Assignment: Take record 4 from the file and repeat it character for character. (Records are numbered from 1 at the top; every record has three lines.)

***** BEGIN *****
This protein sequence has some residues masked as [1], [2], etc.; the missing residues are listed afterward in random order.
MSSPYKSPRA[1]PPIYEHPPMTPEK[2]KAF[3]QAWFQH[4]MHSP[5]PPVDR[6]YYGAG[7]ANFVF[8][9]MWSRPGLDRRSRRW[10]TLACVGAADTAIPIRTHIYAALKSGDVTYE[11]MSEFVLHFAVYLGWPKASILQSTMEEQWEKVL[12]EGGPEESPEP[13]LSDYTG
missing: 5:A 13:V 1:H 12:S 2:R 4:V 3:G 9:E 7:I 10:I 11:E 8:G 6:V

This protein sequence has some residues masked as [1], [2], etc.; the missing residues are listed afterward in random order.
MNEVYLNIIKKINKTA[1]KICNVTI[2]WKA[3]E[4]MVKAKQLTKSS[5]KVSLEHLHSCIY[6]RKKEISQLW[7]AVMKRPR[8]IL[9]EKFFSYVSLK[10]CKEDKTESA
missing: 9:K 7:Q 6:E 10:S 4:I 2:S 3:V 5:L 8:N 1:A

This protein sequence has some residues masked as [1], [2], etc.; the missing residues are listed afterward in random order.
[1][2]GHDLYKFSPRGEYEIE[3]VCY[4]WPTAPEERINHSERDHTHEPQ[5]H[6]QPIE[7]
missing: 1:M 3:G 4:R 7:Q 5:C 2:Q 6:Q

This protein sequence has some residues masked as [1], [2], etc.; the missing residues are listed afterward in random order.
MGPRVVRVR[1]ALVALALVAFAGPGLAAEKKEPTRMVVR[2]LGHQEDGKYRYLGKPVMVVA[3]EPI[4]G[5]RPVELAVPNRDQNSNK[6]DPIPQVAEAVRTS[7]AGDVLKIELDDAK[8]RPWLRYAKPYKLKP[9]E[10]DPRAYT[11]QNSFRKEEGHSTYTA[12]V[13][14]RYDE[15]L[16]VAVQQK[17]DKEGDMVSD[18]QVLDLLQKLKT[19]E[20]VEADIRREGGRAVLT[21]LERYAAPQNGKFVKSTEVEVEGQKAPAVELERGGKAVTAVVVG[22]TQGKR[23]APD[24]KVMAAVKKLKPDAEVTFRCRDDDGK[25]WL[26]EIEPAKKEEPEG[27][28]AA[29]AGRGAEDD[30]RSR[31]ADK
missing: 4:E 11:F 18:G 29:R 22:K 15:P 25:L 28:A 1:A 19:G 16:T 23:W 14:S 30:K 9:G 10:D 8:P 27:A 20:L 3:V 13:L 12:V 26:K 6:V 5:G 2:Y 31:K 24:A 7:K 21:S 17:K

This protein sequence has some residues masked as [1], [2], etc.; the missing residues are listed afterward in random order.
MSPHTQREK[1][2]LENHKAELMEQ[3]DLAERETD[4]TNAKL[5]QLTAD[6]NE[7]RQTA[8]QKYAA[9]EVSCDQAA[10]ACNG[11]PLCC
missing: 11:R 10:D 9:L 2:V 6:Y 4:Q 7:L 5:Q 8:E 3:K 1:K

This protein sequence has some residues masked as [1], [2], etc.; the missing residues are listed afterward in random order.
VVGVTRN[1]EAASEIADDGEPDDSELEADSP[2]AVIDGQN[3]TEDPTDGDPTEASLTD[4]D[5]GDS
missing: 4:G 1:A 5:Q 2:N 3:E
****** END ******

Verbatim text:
This protein sequence has some residues masked as [1], [2], etc.; the missing residues are listed afterward in random order.
MGPRVVRVR[1]ALVALALVAFAGPGLAAEKKEPTRMVVR[2]LGHQEDGKYRYLGKPVMVVA[3]EPI[4]G[5]RPVELAVPNRDQNSNK[6]DPIPQVAEAVRTS[7]AGDVLKIELDDAK[8]RPWLRYAKPYKLKP[9]E[10]DPRAYT[11]QNSFRKEEGHSTYTA[12]V[13][14]RYDE[15]L[16]VAVQQK[17]DKEGDMVSD[18]QVLDLLQKLKT[19]E[20]VEADIRREGGRAVLT[21]LERYAAPQNGKFVKSTEVEVEGQKAPAVELERGGKAVTAVVVG[22]TQGKR[23]APD[24]KVMAAVKKLKPDAEVTFRCRDDDGK[25]WL[26]EIEPAKKEEPEG[27][28]AA[29]AGRGAEDD[30]RSR[31]ADK
missing: 4:E 11:F 18:G 29:R 22:K 15:P 25:L 28:A 1:A 19:G 16:T 23:W 14:S 30:K 9:G 10:D 8:P 27:A 20:L 3:V 13:L 12:V 26:K 6:V 5:G 2:Y 31:K 24:A 7:K 21:S 17:K